Boiled water will likely taste relatively flat. You can fix this by aerating the water by pouring it several times from one container to another.

Other Water Purification Methods

I’m not going to lie. When you are thirsty, boiling water is a pain in the A$#! So, instead of boiling, you may instead take a shortcut and use a Lifestraw (Or equivalent water filter) or Chlorine Dioxide water purifying tablets.

Lifestraw Water Filter

LifeStraw Personal Water Filter for Hiking, Camping, Travel, and Emergency Preparedness, 2 Pack, Blue

The life straw is a personal water filter that, by sucking through it, swiftly and effectively filters out nearly all water impurities. The life straw is an excellent solution for taking a quick sip of stream, river, or other forms of water found in the wilderness. (Assuming it is in good working order) ‘

A life straw’s primary limitation is that it can only be used for drinking water directly out of the source, not campfire cooking, washing dishes, etc.

Water Purification Pills

Potable Aqua Chlorine Dioxide Water Purification Tablets - 30 Count

When you have time to wait, water purification tablets can be an excellent water purification method. The two most common water purification pills are Iodine and Chlorine Dioxide tablets. 

Chlorine Dioxide Tablets

Per, if the directions are followed, Chlorine Dioxide tablets CAN effectively kill most waterborne contaminants. Notice, the CDC says, that Chlorine Dioxide CAN and not that it “WILL KILL” contaminates. 

Can You Wait Four Hours?

One of the biggest Chlorine Dioxide makers in the industry is Portable Aqua Tablets. Potable Aqua’s package, shown above, states that you need to wait four hours for the full effects of their pills to complete work. So, if you are not able to or do not want to wait for hours, you should consider boiling water instead. 

Stay Away From Iodine Tablet-Some aqua pills touted as water purifiers do not work for specific contaminants. As an example, Iodine does not kill cryptosporidium contaminated water. Also, Iodine water purification tablets can make murky, cloudy water taste even worse.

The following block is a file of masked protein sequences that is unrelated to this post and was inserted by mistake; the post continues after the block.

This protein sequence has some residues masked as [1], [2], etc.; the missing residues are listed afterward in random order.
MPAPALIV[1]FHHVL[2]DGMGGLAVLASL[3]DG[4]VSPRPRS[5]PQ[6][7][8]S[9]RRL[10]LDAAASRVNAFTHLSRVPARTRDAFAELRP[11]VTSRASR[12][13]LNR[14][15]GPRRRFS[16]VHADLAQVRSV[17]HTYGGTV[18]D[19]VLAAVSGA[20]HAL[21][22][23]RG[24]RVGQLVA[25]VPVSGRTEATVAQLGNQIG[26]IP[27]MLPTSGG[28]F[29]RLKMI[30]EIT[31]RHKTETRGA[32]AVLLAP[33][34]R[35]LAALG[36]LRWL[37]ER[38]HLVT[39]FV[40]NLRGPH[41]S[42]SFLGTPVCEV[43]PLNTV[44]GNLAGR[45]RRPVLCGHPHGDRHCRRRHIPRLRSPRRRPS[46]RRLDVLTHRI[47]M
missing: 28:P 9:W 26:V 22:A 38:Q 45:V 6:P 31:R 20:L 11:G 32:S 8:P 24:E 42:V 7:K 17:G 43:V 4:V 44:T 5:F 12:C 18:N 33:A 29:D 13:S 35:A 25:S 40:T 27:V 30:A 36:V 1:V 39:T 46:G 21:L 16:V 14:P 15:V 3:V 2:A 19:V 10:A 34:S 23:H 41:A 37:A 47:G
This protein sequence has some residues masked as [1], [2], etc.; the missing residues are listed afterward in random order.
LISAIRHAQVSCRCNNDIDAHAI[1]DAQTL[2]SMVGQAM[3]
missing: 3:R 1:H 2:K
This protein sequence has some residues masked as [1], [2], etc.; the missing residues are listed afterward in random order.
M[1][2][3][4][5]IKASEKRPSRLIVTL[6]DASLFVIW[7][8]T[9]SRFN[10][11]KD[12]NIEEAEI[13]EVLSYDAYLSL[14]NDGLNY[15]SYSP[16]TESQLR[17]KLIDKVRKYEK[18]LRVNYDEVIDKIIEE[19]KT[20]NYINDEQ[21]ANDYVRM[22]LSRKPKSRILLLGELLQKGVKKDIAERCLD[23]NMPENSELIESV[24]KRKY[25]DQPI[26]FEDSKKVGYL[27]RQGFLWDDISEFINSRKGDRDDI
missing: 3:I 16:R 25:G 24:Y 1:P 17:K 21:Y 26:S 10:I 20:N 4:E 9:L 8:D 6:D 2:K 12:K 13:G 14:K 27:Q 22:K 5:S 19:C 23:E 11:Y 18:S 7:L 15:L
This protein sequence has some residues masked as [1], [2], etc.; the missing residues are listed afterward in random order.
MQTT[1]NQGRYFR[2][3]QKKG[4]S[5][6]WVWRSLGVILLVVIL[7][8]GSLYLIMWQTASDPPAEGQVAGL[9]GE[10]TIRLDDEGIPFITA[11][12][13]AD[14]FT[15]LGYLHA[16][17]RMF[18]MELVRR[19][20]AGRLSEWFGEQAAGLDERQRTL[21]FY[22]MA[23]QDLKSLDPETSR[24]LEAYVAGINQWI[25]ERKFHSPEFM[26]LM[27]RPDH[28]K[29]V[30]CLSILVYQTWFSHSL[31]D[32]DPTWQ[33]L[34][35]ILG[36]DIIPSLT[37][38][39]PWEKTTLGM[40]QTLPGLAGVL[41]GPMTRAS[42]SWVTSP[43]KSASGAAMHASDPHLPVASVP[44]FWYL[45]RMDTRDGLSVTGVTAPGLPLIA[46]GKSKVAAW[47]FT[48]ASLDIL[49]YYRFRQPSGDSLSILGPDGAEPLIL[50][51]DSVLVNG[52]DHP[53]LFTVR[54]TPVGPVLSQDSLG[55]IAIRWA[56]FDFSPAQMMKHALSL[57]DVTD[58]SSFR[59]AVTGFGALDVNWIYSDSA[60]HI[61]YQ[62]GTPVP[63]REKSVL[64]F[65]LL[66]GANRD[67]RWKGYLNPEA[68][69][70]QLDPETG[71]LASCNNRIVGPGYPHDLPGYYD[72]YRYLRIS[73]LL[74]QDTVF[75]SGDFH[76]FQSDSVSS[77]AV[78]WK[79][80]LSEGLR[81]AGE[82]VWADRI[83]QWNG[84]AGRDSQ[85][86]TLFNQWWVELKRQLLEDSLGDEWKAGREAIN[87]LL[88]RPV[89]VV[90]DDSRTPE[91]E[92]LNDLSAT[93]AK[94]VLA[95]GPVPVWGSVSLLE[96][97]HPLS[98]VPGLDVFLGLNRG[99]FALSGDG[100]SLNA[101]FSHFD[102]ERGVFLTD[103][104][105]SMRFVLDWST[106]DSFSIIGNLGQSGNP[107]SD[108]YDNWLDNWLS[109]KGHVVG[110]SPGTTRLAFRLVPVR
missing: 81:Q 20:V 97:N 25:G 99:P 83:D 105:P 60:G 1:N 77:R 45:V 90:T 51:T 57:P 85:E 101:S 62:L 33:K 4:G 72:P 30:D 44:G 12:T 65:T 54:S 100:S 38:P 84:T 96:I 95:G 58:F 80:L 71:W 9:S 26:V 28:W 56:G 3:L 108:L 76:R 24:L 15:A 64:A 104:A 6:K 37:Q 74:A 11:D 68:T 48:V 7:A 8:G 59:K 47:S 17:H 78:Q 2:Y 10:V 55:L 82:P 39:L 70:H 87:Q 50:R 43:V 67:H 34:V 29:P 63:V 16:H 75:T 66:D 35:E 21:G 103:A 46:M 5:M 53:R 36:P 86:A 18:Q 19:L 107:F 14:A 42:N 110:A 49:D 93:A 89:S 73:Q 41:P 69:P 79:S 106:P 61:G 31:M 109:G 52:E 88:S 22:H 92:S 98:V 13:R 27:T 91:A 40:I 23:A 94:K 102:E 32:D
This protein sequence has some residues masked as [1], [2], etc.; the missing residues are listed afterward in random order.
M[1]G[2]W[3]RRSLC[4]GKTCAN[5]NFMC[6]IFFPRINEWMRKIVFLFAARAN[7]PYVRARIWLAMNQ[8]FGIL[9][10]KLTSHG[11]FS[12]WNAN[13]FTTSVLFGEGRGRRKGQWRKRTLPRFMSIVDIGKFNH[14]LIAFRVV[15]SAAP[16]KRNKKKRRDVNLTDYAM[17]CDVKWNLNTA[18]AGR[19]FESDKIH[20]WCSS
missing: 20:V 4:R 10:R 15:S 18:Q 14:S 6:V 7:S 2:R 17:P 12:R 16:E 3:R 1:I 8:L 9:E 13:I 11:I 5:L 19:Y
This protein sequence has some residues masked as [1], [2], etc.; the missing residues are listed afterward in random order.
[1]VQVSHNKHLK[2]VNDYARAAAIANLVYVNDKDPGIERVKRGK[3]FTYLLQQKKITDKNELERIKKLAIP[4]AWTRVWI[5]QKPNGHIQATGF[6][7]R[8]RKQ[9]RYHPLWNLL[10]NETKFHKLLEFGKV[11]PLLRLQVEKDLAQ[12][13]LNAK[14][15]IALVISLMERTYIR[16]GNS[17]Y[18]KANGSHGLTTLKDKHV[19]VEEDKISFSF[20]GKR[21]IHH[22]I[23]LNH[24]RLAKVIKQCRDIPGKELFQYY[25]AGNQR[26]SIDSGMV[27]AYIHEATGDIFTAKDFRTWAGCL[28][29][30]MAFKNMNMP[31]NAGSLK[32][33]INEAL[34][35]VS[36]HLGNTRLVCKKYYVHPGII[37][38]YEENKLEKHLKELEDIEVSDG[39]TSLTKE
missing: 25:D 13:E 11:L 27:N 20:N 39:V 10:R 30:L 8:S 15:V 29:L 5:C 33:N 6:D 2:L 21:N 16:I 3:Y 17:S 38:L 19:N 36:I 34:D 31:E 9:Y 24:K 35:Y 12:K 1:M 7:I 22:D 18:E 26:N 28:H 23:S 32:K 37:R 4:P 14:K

Bleach-Small quantities of bleach also purify. And bleach arguably is the best method for purifying multiple gallons of water. However, since this article deals with making backwater, natural sources of water potable, beach water purification will be addressed in the appendix at the end of this article.

Final Thoughts

The number one lesson that you should learn from this article is that wilderness water sources do not equal safety. When in the backcountry, assume that all water is contaminated and then purify the water accordingly. This means that you need to boil all water that you are going to use for cooking. Also, I would bring a Lifestraw with you for when you want to get a quick sip of water.


Bleach Water Purification 

Ordinary household bleach (like Clorox) can be used if you do not have water purifying tablets. Below are the instructions for using bleach water purification for individuals/small groups or multiple individuals.

Type of Bleach

Use standard, non-scented bleach. Ensure the bleach is fresh, as it only has a shelf life of around three months.

 Bleach to Water Ration

  • 2 drops= 1 quart
  • 8 drops= 1 gallon
  • 1/2 teaspoon= 5 gallons

 If the water is cloudy or filthy, double these recommended amounts.

How To Apply Bleach 

Individuals and Small Groups


  1. Filter-If needed, filter out any particles present in the water with cloth, coffee filters, or paper towels. 
  2. Pour In Bleach-The bleach to water ratio for sanitizing requires eight to 16 drops of bleach per gallon of water. Eight drops of bleach are sufficient for mostly clean water, and for murky or cloudy water, 16 drops will work.

Thoroughly mix the water, cover it for at least a half-hour. If the water has a slight chlorine smell, then the water should be safe to drink. If the water doesn’t smell like chlorine, you’ll need to double the initial drops and then wait for an additional 15 minutes to test the water again.

Large Quantities Of Water

Follow the below steps:

  1. Wait for the particles to settle before doing anything.
  2. If applicable, filter out any particles in the water with cloth, paper towels, or even coffee filters.
  3. Pour the filtered water into a sanitized container. Then, add one gallon of Clorox, type bleach for every 3,800 gallons of water.
  4. Mix the water thoroughly and then wait for thirty minutes
  5. You’ll want the water to have a faint bleach smell. If it does not add more bleach, wait for another 15 minutes and then test for the bleach smell.
  6. Water should be safe to go when you smell the bleach.

Best Practices

As part of disaster prep, you should keep an eyedropper taped to the bleach bottle.

How Do You Know If The Water Is Safe To Drink?

If there is too strong of a chlorine taste, air the water out by repeatedly pouring water from one container until the water tastes better. Also, a small pinch of salt for each quart of water boiled helps improve the water taste.

Water Sanitation

If the SHTF, proper sanitation is essential. This means that you need to have methods to properly clean your pots, pans, dishes, and other kitchen utensils. However, it is next to impossible to clean your kitchen utensils by way of steaming hot water. So, you’ll need to use bleach for sanitizing the kitchen.

For kitchen sanitation, all you need is to mix one tablespoon of bleach for every water gallon. You then wash, rinse, and soak the dishes in the bleach/water mixture for at least two minutes.